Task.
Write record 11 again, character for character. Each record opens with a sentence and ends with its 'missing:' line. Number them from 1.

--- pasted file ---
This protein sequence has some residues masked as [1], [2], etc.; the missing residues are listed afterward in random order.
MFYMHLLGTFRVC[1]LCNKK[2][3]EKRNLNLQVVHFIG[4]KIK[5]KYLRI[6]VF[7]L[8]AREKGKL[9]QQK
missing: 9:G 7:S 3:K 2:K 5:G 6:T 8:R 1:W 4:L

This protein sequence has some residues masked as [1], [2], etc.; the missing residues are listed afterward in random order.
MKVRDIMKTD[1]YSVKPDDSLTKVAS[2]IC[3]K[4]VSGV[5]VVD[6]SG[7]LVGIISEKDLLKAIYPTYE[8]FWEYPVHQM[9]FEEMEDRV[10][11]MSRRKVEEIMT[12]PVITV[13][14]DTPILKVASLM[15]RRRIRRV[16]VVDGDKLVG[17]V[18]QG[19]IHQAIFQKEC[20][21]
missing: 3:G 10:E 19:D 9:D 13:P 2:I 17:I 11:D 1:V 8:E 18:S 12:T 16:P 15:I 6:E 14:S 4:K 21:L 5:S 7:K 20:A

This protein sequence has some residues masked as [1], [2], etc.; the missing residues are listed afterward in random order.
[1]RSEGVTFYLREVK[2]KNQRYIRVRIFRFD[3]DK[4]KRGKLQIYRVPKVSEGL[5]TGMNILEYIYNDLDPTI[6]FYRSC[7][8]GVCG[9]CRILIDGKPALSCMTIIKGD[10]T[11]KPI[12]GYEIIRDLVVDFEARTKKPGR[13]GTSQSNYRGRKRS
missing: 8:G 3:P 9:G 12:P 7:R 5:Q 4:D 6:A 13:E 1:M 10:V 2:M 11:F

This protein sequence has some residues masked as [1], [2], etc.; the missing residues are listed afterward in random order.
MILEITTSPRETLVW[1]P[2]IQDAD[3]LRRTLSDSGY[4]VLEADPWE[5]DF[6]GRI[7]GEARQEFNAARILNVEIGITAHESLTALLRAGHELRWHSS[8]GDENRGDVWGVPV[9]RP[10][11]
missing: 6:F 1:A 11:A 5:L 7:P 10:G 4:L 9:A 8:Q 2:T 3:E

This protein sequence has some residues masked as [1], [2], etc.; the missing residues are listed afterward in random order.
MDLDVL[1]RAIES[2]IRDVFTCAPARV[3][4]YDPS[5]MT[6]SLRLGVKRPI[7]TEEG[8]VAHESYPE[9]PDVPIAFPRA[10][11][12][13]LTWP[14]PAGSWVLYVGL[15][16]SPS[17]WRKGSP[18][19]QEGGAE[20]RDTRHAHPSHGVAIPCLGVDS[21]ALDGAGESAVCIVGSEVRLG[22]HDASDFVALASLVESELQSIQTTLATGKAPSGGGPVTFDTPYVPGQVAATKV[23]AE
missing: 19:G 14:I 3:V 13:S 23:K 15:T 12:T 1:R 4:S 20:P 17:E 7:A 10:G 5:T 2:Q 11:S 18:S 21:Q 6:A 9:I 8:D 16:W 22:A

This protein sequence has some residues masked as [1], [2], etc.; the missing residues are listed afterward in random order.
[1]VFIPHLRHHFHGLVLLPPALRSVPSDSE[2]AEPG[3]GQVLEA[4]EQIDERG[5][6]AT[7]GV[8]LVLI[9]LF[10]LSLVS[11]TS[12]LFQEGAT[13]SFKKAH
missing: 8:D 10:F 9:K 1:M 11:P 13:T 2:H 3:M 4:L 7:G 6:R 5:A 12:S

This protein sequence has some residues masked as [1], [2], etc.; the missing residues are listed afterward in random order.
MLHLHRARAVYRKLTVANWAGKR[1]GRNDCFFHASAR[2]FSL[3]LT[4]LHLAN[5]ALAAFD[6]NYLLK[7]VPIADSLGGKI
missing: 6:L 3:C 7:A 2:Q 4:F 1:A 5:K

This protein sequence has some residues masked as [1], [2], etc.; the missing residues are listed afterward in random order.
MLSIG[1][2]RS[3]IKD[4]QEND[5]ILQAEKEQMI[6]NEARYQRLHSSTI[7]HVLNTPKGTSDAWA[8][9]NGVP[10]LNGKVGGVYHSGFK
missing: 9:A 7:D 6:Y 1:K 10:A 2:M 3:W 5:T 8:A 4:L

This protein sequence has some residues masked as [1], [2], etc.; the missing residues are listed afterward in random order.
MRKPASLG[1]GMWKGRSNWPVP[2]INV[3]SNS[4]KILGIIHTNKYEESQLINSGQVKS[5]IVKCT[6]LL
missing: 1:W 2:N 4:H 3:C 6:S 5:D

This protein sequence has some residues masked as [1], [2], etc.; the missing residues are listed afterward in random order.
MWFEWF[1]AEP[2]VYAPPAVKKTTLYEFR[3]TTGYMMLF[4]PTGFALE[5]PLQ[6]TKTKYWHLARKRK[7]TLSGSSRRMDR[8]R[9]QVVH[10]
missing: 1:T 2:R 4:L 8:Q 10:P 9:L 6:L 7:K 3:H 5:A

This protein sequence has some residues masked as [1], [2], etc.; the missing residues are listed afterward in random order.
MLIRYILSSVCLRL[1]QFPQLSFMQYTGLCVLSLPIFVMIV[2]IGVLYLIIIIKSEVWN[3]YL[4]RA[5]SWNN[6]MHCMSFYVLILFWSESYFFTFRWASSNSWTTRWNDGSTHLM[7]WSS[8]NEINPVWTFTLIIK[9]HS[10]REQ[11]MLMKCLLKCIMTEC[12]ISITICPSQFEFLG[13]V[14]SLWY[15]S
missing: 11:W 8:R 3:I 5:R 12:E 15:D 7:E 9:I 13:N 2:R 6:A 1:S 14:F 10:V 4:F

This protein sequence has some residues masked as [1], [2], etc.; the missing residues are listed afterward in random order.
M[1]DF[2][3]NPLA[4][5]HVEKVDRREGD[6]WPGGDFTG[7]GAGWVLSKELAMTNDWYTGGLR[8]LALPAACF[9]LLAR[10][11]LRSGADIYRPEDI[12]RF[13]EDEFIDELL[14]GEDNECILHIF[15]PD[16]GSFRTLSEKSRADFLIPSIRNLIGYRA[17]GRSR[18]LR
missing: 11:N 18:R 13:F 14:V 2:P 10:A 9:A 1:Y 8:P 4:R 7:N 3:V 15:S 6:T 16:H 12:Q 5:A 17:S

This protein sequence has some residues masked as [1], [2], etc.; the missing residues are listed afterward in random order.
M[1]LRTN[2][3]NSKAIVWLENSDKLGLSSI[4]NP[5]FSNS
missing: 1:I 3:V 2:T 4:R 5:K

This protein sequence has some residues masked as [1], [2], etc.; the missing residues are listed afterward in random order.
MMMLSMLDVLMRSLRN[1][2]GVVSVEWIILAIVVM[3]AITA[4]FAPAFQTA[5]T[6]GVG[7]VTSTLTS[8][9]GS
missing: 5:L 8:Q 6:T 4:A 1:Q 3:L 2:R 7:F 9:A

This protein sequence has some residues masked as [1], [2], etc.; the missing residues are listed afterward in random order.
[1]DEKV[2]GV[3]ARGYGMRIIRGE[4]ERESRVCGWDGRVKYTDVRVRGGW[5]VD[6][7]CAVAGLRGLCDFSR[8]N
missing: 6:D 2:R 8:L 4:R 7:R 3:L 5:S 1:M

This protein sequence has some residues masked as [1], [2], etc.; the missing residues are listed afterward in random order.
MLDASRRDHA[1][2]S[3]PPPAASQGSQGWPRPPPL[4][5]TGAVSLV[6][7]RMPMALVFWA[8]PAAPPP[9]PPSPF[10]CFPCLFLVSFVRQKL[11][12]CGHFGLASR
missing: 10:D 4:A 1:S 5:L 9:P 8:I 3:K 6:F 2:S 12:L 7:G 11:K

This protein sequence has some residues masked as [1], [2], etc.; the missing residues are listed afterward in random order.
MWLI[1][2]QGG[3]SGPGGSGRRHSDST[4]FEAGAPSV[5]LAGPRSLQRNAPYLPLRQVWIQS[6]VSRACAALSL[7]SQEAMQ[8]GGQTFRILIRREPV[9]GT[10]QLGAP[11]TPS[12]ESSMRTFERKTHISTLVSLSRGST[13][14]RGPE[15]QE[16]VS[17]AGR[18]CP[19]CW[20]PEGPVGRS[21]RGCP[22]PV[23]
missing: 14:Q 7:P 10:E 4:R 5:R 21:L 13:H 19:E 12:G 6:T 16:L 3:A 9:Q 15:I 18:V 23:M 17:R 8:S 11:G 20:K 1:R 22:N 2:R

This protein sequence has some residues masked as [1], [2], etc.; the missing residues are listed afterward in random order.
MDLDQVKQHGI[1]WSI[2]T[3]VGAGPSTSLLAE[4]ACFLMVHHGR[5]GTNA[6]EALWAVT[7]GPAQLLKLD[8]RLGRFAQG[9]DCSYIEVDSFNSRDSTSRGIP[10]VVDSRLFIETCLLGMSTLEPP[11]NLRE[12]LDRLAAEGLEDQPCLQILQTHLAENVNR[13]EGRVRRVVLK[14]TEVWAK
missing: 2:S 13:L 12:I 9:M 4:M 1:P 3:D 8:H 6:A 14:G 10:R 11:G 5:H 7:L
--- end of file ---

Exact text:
This protein sequence has some residues masked as [1], [2], etc.; the missing residues are listed afterward in random order.
MLIRYILSSVCLRL[1]QFPQLSFMQYTGLCVLSLPIFVMIV[2]IGVLYLIIIIKSEVWN[3]YL[4]RA[5]SWNN[6]MHCMSFYVLILFWSESYFFTFRWASSNSWTTRWNDGSTHLM[7]WSS[8]NEINPVWTFTLIIK[9]HS[10]REQ[11]MLMKCLLKCIMTEC[12]ISITICPSQFEFLG[13]V[14]SLWY[15]S
missing: 11:W 8:R 3:I 5:R 12:E 15:D 7:E 9:I 13:N 2:R 6:A 1:S 14:F 10:V 4:F